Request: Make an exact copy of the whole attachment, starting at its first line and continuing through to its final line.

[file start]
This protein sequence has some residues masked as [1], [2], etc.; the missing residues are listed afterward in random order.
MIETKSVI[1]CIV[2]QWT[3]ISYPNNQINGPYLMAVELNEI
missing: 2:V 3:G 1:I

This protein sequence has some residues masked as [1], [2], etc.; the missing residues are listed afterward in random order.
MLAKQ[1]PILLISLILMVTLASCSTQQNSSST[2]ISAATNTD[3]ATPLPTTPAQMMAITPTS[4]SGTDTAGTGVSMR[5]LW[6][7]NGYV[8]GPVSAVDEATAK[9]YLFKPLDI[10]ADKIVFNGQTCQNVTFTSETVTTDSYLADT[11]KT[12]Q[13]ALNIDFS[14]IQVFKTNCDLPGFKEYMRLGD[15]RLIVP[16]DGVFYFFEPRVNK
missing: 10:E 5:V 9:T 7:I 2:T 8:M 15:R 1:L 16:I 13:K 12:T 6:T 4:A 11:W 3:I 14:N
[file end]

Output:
This protein sequence has some residues masked as [1], [2], etc.; the missing residues are listed afterward in random order.
MIETKSVI[1]CIV[2]QWT[3]ISYPNNQINGPYLMAVELNEI
missing: 2:V 3:G 1:I

This protein sequence has some residues masked as [1], [2], etc.; the missing residues are listed afterward in random order.
MLAKQ[1]PILLISLILMVTLASCSTQQNSSST[2]ISAATNTD[3]ATPLPTTPAQMMAITPTS[4]SGTDTAGTGVSMR[5]LW[6][7]NGYV[8]GPVSAVDEATAK[9]YLFKPLDI[10]ADKIVFNGQTCQNVTFTSETVTTDSYLADT[11]KT[12]Q[13]ALNIDFS[14]IQVFKTNCDLPGFKEYMRLGD[15]RLIVP[16]DGVFYFFEPRVNK
missing: 10:E 5:V 9:T 7:I 2:T 8:M 15:R 1:L 16:I 13:K 12:T 6:T 4:A 11:W 3:I 14:N